How to Grow and Prune Climbing Roses
Climbing roses have a romantic appeal, especially when they are surrounding a country cottage or spiraling up an arbor. However, they will quickly become a tangled web of flowerless branches if not pruned and cared for appropriately. It's not complicated: it's merely that timing and procedure matter significantly.
First and foremost, pick a climbing rose variety that is suited to your climate. Check the hardiness zone of the variety and make sure the mature size will fit in your desired location. There are two types of climbing roses: once-blooming and repeat-blooming. Planting is the same for both. However, pruning will vary.
Choose a spot that gets full sun and has well-draining soil. If the soil doesn't drain well, the roots of the rose will rot or develop fungus. An eastern-facing location is best. This helps guard the leaves against burning in the afternoon sun.
A rose plant needs about 1-inch of water per week. Depending on where you live, Mother Nature may take care of this nicely for you. Otherwise, ensure the plant receives enough water each week.
The climbing rose wants to climb. If you want it to go in a specific direction, you need to train it. Leave at least 3-inches of space between the plant and the wall or structure that you want it to climb. This provides valuable breathing room and lets air circulate freely. Without appropriate air circulation, diseases can take hold and spread.
Climbing roses do not produce tendrils that can be wrapped around supports, so it takes a bit more effort to train them. Gently hand-tie the stems to the desired structure with soft stretchable strips of cloth. Old t-shirts are fantastic for this. Spread the branches out into a fan shape for easier pruning later on. Try not to let them cross each other. It is ok to bend or shape them carefully into position.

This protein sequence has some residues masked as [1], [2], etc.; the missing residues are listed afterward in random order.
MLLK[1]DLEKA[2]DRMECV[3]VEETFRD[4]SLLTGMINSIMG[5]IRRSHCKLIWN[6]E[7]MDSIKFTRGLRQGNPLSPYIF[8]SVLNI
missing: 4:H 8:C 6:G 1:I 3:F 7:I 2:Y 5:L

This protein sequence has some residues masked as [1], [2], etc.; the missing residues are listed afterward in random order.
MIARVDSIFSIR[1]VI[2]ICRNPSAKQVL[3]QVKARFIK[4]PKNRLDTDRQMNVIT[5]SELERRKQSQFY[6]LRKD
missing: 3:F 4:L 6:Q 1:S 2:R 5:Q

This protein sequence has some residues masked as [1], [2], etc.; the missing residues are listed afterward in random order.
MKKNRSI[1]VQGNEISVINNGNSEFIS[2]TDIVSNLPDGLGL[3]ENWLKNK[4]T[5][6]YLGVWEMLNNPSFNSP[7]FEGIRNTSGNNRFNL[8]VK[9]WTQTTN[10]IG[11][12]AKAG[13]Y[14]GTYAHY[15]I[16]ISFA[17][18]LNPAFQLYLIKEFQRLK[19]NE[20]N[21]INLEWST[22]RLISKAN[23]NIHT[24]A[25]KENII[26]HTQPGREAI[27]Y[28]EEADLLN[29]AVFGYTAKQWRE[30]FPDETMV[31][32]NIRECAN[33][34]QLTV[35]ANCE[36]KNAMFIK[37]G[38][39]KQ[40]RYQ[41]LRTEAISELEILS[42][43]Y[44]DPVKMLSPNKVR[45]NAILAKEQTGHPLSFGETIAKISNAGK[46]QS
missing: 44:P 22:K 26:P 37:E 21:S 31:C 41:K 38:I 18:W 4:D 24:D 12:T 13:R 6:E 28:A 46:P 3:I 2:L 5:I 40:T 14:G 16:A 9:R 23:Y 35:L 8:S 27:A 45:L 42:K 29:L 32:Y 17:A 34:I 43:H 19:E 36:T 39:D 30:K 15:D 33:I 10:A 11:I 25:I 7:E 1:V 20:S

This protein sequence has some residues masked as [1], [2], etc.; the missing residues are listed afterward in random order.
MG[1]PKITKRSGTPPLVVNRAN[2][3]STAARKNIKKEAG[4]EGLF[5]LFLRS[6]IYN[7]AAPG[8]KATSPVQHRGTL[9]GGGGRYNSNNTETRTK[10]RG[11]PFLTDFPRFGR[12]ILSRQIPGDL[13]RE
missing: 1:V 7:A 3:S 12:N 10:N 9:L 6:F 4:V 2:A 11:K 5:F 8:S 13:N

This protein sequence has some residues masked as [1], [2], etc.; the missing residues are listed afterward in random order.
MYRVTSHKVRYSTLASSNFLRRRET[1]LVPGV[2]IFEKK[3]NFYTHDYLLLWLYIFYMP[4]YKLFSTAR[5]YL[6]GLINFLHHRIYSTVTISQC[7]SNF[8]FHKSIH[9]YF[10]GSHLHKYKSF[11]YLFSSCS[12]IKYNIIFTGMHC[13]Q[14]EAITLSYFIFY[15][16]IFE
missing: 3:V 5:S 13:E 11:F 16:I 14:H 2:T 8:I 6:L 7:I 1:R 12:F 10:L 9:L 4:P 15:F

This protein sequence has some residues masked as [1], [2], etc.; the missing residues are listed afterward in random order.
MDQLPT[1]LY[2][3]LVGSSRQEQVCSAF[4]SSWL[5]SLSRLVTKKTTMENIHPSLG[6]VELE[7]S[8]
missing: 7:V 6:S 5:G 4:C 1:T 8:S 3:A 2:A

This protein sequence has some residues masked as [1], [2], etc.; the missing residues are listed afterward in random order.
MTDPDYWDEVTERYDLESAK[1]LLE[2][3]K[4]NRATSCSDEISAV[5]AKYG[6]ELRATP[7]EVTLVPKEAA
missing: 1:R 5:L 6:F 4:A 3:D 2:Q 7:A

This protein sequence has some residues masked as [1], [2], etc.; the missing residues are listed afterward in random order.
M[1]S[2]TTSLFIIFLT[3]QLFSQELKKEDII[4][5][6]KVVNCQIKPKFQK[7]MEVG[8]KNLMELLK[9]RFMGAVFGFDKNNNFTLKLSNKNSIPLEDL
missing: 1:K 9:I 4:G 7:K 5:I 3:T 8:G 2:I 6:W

Train the branches as horizontally as possible. This encourages the canes to produce more blooming laterals, which means more flowers!
For the first few years, do not prune at all. Let the rose get established. Focus on training it, instead. Once the plant is established, it needs to be pruned once a year. Pruning promotes healthy, flower-filled plants. Do not neglect it.
Pruning Once-blooming Roses
The correct time to prune this variety is directly after it has finished blooming. This is generally late spring or early summer. Remove the oldest and weakest canes at the bud-union base (this is directly above the rootstock) if there was a lot of new growth. If the climbing rose only produced a few canes, cut them back to several feet above the ground. Rearrange the canes as necessary, retying them to the trellis to train them.
Do not prune in winter except to remove suckers growing below the bud union. Or, to get rid of any dead-growth.
Pruning Repeat-blooming Roses
This type of bloomer is pruned in the winter after it has finished blooming. Remove dead canes and any suckers growing below the bud union. Old canes can bloom for years. Once they start to produce fewer flowers, remove them, and let new canes grow. At this time, untie and reposition the canes as desired. Clean up all the debris around the base to prevent pests from making it home.
A climbing rose needs fertilizing on a scheduled basis. The frequency depends on the climate where you live and which type of fertilizer you are using. If you're using a time-released rose food, apply it once or twice in a season. For organic options, like a cottonseed mix, administer every ten weeks. After applying any fertilizer, water the plant, so the nutrients sink into the soil. In areas that have cold winters, apply the last fertilizer at least six weeks before the first hard freeze, so the rose goes dormant.
All climbing roses should have mulch applied around the base to keep the soil moist in summer and protected in winter. Do not let the mulch touch the stem, though. Leave at least 5 inches around the stem to allow air circulation. The mulch should be a few inches thick in the spring and a few inches more for extra protection in the winter.
For any pest invasions, use an insecticidal soap. Pesticides kill all insects, beneficial and pests, so be careful when applying anything so as not to kill bees and butterflies.